Halimi, M., Davis, S. N. & Consuegra, E. (2021). The Power of Peers? Early Adolescent Gender Typicality, Peer Relations, and Gender Role Attitudes in Belgium. Gender Issues, 38, 210–237. https://doi.org/10.1007/s12147-020-09262-3

Halpern, H. P., & Perry-Jenkins, M. (2016). Parents’ Gender Ideology and Gendered Behaviour as Predictors of Children’s Gender-Role Attitudes: A Longitudinal Exploration. Sex Roles, 74, 527–542. https://doi.org/10.1007/s11199-015-0539-0

Hanish, L. D., & Fabes, R. A. (2014). Peer socialization of gender in young boys and girls. In: Tremblay RE, Boivin M, Peters RDeV, eds. Martin CL, topic ed. Encyclopaedia on Early Childhood Development. https://www.child-encyclopedia.com/gender-early-socialization/according-experts/peer-socialization-gender-young-boys-and-girls

Juárez-Rodríguez, J. (2020). Los roles de género en la música infantil de la plataforma digital YouTube. Revista de Ciencias de la Comunicación e Información, 25(1), 19-37. doi: http://doi.org/10.35742/rcci.2020.25(1).19-37

Kågesten, A., Gibbs, S., Blum, R. W. M., Moreau, C., Chandra-Mouli, V., & Herbert, A. (2016). Understanding factors that shape gender attitudes in early adolescence globally: A mixed-methods systematic review. PLoS ONE, 11(6), e0157805. https://doi.org/10.1371/journal.pone.0157805

Klass, P. (2018). Juguetes para romper los estereotipos de género. The New York Times.

Langford, T., & Mackinnon, N. J. (2000). The affective bases for the gendering of traits: Comparing the United States and Canada. Social Psychology Quarterly, 63(1), 34–48. https://doi.org/10.2307/2695879

McCabe, J., Fairchild, E., Grauerholz, L., Pescosolido, B. A., & Tope, D. (2011). Gender in Twentieth-Century Children’s Books: Patterns of Disparity in Titles and Central Characters. Gender & Society, 25, 197-226. DOI: 10.1177/0891243211398358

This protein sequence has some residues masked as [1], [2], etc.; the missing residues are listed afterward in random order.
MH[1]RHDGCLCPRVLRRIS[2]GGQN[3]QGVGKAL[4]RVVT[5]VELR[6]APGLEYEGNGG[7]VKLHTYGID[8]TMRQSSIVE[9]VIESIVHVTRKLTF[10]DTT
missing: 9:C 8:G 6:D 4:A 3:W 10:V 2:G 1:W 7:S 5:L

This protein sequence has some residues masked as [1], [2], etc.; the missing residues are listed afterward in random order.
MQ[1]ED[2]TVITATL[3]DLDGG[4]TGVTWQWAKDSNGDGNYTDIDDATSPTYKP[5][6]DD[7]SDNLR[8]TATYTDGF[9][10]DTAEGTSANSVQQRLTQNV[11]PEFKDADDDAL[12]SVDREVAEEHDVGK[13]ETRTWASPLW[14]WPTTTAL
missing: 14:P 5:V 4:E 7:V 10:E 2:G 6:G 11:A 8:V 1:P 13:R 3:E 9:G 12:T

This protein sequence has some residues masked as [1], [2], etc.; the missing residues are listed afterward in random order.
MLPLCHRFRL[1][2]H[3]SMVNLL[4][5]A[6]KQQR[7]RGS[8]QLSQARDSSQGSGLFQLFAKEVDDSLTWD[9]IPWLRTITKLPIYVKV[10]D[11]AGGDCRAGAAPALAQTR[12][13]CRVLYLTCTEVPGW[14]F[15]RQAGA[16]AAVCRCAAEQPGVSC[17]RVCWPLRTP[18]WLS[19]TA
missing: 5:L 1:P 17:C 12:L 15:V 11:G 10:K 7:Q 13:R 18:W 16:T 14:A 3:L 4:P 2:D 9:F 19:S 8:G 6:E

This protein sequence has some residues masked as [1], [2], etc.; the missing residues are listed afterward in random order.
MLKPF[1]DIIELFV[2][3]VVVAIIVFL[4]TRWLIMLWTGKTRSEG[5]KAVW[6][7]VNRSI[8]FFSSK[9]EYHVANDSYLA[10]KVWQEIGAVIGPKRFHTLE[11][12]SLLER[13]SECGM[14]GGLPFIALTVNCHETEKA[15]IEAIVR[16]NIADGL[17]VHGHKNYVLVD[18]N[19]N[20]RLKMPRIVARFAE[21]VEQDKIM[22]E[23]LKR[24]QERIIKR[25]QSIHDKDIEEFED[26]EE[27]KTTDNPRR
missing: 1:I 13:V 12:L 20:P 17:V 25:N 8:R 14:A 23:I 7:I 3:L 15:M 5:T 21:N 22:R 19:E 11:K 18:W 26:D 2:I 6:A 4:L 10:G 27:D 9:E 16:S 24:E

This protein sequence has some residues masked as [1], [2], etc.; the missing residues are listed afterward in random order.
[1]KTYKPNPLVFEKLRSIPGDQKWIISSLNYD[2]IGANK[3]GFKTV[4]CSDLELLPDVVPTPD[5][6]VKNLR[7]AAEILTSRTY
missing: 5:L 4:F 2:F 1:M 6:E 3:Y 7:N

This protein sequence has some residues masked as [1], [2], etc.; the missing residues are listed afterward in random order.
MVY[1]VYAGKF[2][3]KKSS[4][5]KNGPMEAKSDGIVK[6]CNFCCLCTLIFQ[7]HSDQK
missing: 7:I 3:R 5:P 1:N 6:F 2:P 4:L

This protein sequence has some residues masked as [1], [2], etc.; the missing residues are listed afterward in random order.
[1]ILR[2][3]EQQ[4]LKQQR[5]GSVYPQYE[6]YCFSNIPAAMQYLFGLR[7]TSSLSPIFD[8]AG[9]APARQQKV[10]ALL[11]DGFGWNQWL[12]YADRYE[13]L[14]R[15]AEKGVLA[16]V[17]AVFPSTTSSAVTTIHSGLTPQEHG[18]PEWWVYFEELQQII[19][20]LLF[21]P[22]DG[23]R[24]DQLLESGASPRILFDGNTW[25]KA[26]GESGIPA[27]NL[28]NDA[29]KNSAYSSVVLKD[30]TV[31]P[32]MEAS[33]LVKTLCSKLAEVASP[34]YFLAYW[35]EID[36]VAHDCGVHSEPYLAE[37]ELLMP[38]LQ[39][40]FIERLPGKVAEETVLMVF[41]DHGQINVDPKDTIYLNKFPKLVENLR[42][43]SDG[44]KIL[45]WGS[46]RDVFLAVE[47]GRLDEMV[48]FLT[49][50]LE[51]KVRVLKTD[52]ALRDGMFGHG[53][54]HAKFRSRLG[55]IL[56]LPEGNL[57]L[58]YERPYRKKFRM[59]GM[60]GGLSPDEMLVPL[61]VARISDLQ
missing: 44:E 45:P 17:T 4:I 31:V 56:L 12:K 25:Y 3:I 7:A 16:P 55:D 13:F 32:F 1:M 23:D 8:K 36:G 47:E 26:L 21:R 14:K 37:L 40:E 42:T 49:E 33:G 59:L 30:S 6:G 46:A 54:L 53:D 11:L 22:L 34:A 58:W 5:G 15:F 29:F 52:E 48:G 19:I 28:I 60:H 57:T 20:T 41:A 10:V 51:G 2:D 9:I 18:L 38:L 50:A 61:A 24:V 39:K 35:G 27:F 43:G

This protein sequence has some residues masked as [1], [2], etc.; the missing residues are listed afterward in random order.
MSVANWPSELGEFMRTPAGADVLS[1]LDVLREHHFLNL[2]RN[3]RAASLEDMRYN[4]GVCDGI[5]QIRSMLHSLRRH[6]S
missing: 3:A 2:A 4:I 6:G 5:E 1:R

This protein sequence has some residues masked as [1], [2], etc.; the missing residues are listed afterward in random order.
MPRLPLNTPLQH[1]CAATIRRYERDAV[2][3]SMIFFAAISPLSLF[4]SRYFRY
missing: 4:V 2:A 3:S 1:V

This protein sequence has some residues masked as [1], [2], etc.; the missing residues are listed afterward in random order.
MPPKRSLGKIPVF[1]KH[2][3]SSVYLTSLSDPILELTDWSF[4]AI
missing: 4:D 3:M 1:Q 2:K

Mehta, C. M., & Strough, J. (2009). Sex segregation in friendships and normative contexts across the life span. Developmental Review, 29(3), 201–220. https://doi.org/10.1016/j.dr.2009.06.001.

Pastor, R. (2000). Aspectos psicosociales de la asimetría genérica: rupturas, cambios y posibilidades. En Fernández, J. (2000). Intervención en los Ámbitos de la Sexología y de la Generología. (pp. 217-242). Madrid: Pirámide.

Sadker M, & Sadker D (1985). Sexism in the schoolroom of the Eighties. Reprinted in The World. Reprinted in Annual Editions: Education 1986-87, 87-88, 88-89, (Dushkin Press). Psychol Today. https://www.sadker.org/CV3.html

Saldívar, A., Díaz, R., Reyes, N. E., Armenta, C., López, F., Moreno, M., Romero, A., Hernández J, E., & Domínguez, M. (2015). Roles de Género y Diversidad: Validación de una Escala en Varios Contextos Culturales. Acta de Investigación Psicológica, 5, 2124-2147. DOI: 10.1016/S2007-4719(16)30005-9

Tong, R (2012). Gender Roles in Ruth Chadwick (Ed), Encyclopedia of appied Ethics 2nd edition. Charlotte, USA: Elsevier.

Share this Doc